At long last, the wait is finally over! Today marks the beginning of a new and positive chapter for both family solicitors and couples looking to divorce, with the introduction of the “No Fault Divorce” regime coming into effect.
It has been described as the biggest reform of divorce laws for 50 years, and will see couples who have not been separated for at least two years have the option of applying for a divorce on the basis of “no fault”, rather than the old regime of one blaming the other party for the breakdown of the marriage due to their unreasonable behaviour, or showing that their spouse has deserted them or committed adultery.
Another change to the new laws is that the options available to contest a divorce will be incredibly limited, such as in cases where one party disputes that the court has the jurisdiction to grant a divorce.
The hope is that the new law will reduce any initial acrimony between parties, allowing them to focus on the practicalities of the divorce itself, such as resolving matters relating to finances or children, rather than become embroiled on a battle as to whose fault it is that the marriage has come to an end. In fact, the new laws give divorcing parties the option of submitting a divorce application jointly, which in such cases will see both parties applying for the divorce together, rather than one party being on the receiving end of the application.
It is generally accepted that the change to the law was inspired and influenced by the 2017 case of Owens v Owens. In that case, a wife had sought to end her 40 year marriage, insisting that her relationship with her husband had broken down, but her husband refused to consent to the divorce. The case went as far as the Supreme Court, and despite the wife having had an affair and the couple living in separate houses, the husband successfully defended the divorce petition. The strange decision led to an immediate outcry by both members of the public and the legal profession, calling for an end to the old and out of date divorce legislation.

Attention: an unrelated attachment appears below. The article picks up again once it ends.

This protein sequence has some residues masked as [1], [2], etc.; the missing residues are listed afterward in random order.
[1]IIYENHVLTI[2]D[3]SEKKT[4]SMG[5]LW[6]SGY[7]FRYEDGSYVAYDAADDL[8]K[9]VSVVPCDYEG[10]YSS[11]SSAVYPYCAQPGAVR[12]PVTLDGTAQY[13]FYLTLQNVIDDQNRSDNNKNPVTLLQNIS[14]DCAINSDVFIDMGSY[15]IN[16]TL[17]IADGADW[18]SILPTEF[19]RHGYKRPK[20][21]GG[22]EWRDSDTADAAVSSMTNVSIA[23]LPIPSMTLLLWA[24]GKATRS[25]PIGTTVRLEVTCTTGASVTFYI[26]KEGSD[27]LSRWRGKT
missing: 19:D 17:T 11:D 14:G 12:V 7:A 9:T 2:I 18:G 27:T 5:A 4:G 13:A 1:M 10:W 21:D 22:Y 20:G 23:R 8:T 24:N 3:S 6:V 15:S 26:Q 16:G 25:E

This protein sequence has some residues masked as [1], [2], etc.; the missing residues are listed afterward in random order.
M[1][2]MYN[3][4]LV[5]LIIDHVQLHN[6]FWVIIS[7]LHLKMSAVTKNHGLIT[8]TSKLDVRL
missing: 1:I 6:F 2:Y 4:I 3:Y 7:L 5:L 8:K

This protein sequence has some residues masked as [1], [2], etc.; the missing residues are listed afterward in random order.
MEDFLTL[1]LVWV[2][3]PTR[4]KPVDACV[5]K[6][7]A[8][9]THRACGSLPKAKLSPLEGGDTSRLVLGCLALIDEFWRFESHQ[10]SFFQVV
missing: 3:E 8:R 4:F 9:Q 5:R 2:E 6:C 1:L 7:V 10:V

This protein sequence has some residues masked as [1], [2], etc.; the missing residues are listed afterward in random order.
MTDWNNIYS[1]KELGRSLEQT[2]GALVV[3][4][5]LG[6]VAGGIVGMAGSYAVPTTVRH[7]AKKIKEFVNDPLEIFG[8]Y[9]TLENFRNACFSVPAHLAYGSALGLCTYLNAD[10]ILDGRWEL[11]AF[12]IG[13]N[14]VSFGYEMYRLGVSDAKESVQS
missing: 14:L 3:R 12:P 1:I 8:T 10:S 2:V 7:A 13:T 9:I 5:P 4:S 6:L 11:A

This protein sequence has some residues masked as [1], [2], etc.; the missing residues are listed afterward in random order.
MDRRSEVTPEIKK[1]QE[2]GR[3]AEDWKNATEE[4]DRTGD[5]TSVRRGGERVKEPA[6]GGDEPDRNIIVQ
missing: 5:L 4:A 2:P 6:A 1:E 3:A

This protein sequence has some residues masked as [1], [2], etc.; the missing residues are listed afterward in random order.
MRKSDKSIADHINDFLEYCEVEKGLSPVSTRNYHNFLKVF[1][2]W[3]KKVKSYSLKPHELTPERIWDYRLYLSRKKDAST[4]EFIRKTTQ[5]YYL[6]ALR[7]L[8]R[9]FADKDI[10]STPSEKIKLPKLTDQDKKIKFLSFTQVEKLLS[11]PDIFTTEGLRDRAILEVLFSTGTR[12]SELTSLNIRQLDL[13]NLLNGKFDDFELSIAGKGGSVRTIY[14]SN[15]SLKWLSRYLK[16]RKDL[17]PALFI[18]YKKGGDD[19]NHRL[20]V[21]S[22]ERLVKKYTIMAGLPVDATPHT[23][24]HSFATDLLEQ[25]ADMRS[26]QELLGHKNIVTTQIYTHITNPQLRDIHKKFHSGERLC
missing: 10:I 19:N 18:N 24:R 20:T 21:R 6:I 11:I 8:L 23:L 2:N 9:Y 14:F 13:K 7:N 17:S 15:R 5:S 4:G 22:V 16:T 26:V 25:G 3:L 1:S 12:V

Following the case, in September 2018 the Government launched a 12 week public consultation on their proposal to end the “blame game” within divorce. That saw almost unanimous support for a change to the law, from which the Divorce, Dissolution and Separation Bill was introduced to Parliament in 2019, and subsequently passed in 2020.
The new laws will now take effect from 10am on Wednesday 6 April 2022.
Some of the key takeaway points which couples should be aware of are as follows:
- Couples will now be able to apply for a divorce solely on the basis that the marriage has broken down;
- Joint applications for divorce can now be made;
- Some terminology has been updated to make the new process more user friendly by using “plain English”;
- There will be a 20 week period between the date of the divorce application and date that a conditional order (previously known as Decree Nisi) can be applied for; and
- The possibility of one party contesting a divorce is now extremely limited.
We welcome the changes to divorce laws at Maguire Family Law, and indeed over the last several months have seen a growing number of clients opting to place their pending divorces on hold with a view to filing under the new laws. We have been seeing less of an appetite from clients wanting to blame their spouse for the breakdown of their marriage, with many clients simply wanting to address matters in an amicable and cooperative fashion.
We do expect there to be some teething issues over the coming weeks. In the Family Court Statistics released by the Ministry of Justice on 31 March 2021, it was reported that between October to December 2021 there were around 26% less divorce petitions issued by the court than in the same period of 2020. In light of this, there is likely to be an incredibly large number of new divorce applications over the coming weeks, and that could see delays in the new system as far as processing is concerned. Despite this, we do expect the process as a whole to be more straightforward and streamlined due to the simplification of this area of law.
We all know that divorce is not easy, but with the changes to the law it will become just that little more bearable.
For specialist advice on any family law related issue contact Maguire Family Law by email: email@example.com or telephone: